Via Ilya Somin, George Will forwards the "mis-match" hypothesis as an argument for abandoning race-based preferences in education admission. Argued most forcefully by UCLA law professor Richard Sander, the mis-match hypothesis argues that race-based affirmative action places minority applicants in schools above their level, at which point they struggle mightily. Someone who would have been a B+ student at the University of Iowa becomes a C- student at the University of Michigan. This has the effect of discouraging minority students, leading to worse rates of employment and bar passage than we would see in absence of affirmative action.
The first thing that has to be said about these studies is that they are deeply controversial, not in the "their conclusions are uncomfortable way", but in the "the data doesn't support the conclusions" sort of way. That's always important to note before we cede too much terrain to this argument off the bat.
But putting that aside, it is an argument I continue to find very, very strange. The basic thrust of the argument is that it is worse for a student to attend a better school. That's counter-intuitive to begin with, but one can see Sander's logic. Where it starts to crumble a bit is that nobody seems to notice or worry about "mis-match" in any other situation but race-based preferences.
Legacy admissions are the obvious control case, as they offer a situation where (mostly) White students are admitted to a school they likely otherwise would not have been in absence of the preference. Two things jump out here. First, I've yet to hear anyone say these students are "mis-matched". People argue against legacy preferences on the grounds that they are unfair to the marginal candidate not admitted to the university, but I've yet to hear anyone argue they hurt the legacy beneficiary. Second, if we're to take mismatch seriously, we'd have to come to the hard-to-swallow conclusion that wealthy, well-connected parents -- the epitome of the sophisticated education consumer -- are deliberately sabotaging their children's academic futures. Someone should tell them.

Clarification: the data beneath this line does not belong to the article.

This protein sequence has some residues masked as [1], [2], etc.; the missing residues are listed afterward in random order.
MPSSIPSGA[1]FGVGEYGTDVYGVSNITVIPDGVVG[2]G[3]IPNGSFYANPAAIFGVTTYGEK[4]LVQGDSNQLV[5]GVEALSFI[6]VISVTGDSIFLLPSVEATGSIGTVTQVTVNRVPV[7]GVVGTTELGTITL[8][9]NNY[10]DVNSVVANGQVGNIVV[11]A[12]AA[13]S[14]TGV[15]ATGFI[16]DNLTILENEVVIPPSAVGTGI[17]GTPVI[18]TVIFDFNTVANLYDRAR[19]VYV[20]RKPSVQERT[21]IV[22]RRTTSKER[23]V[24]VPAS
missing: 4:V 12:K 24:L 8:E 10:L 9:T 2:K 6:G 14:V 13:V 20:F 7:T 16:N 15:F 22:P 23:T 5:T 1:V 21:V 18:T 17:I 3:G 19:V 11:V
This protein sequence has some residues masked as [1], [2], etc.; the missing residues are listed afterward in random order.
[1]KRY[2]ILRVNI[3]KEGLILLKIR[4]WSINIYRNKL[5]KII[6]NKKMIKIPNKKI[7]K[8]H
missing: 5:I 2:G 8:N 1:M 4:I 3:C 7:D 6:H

On a smaller scale, Sander's hypothesis indicates that all the steps law school applicants take to improve their profile without actually becoming smarter (e.g., LSAT prep courses) are actually self-destructive. I took an LSAT prep course and my LSAT score went up four points. Since my LSAT score basically was carrying my GPA on its back, that may have been no small thing in getting admitted to the schools I was. Was I shooting myself in the foot? Oh cruel world, if only I had been placed properly, at the appropriate law school, my life probably wouldn't be such a dismal failure right now.
The other oddity about this, particularly stemming from someone like Somin, is how openly paternalistic it is. Somin writes that he is "pessimistic about the ability of government to institute compensatory justice preferences that are simultaneously equitable and effective in accomplishing their objectives." This is purely an attempt to harmonize some cognitive-dissonance, because it is Somin who is taking the interventionist, big-government approach here. He promotes a one-size-fits-all government mandate which stifles local innovation and prevents schools from adopting the admissions policies they think are optimal for creating the best possible incoming classes.
Public universities are essentially market participants -- they for the most part act similarly to their private counterparts, except when some state law or regulation constrains them or otherwise forces them to modify their behavior. When it comes to affirmative action, it is pretty clear that most state universities, left to their own devices, would practice it. They don't because some law or regulation or court decision forbids it. To test this hypothesis, imagine if tomorrow the University of California, or Michigan, or Nebraska was cut loose and went private. Would they utilize affirmative action for their next incoming class? I think the answer is obviously yes -- in all these controversies, the university administration wants to have such programs and it is some act of government which forbids it.
Somin's argument, hence, is clearly a plea for greater government intrusion in the field of admissions policy -- it replaces what is in essence quasi-private market competition amongst universities (each university decides its own policy, and presumably the one with the best admissions policy is rewarded by having better students, more successful alumni, greater prestige, etc.) with a blanket legal rule. And the "why" is even more embarrassing: First, because he, in his judgment, thinks that the admissions directors and college administrators are so bad at managing these programs that it is better for a government power (the Supreme Court) to make the decision for itself (a command-and-control model); and second, because he is worried for the sake of the students who are being given the opportunity to attend their dream school (i.e., naked paternalism).
The cop-out here is to just say government should get out of the field of education entirely. That's a cop-out because it doesn't answer how we should structure legal rules in a world where that's a pipe dream. It would seem the answer, from a libertarian perspective, would be to have the rules governing these schools approximate a free market regime as much as possible -- to wit, allow the schools to implement whatever admissions standards they want, and certainly don't step in as a paternalistic measure to protect admitted students from their allegedly unwise choices.